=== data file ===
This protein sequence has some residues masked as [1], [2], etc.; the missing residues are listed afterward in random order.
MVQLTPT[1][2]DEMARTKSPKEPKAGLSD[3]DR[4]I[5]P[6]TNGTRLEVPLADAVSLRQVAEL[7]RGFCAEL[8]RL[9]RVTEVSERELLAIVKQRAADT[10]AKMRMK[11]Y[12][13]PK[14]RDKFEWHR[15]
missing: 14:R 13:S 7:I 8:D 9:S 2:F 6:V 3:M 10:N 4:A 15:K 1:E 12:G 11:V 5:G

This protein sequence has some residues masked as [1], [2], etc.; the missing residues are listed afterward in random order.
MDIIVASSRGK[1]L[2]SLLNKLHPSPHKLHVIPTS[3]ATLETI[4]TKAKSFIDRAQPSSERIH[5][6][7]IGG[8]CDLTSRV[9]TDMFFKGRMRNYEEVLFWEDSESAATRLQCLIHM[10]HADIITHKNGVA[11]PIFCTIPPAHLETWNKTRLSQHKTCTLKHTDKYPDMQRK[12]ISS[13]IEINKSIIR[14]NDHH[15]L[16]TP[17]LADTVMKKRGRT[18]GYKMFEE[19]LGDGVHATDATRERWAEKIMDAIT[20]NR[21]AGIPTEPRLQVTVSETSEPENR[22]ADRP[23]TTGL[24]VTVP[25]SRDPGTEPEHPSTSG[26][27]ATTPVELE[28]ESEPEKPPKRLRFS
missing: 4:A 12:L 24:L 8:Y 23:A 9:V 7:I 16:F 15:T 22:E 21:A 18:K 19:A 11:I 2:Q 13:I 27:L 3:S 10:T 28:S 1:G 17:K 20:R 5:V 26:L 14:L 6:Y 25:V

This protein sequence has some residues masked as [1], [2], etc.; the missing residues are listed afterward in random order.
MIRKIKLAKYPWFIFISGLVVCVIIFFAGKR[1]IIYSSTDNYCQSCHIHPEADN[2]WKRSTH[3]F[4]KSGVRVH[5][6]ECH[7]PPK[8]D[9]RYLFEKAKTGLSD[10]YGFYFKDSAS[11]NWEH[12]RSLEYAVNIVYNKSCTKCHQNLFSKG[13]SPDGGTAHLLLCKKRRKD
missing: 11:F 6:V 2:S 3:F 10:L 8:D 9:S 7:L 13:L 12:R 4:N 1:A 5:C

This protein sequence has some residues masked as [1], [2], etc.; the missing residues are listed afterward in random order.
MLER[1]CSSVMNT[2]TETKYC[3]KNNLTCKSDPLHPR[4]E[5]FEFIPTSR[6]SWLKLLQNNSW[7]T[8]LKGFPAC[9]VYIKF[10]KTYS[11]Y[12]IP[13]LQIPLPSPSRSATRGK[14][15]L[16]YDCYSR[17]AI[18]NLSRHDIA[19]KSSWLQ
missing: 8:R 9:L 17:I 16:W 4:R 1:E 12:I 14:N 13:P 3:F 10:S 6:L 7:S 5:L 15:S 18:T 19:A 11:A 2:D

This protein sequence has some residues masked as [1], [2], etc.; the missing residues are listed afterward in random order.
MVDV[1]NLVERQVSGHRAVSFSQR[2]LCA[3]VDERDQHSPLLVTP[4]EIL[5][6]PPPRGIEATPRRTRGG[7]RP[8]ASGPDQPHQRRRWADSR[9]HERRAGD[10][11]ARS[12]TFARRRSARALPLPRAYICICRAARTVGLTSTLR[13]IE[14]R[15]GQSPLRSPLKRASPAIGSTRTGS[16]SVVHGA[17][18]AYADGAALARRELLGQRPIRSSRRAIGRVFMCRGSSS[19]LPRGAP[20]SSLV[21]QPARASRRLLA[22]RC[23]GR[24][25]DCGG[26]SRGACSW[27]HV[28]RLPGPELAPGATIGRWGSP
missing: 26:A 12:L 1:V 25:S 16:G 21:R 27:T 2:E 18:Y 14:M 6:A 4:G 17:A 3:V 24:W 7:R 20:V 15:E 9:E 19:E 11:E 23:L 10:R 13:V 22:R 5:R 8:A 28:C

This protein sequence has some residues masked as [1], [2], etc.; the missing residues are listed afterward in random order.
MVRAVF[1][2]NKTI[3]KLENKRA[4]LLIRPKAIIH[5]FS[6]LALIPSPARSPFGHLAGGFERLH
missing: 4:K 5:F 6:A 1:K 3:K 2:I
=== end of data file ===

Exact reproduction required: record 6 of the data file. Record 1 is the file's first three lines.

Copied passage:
This protein sequence has some residues masked as [1], [2], etc.; the missing residues are listed afterward in random order.
MVRAVF[1][2]NKTI[3]KLENKRA[4]LLIRPKAIIH[5]FS[6]LALIPSPARSPFGHLAGGFERLH
missing: 4:K 5:F 6:A 1:K 3:K 2:I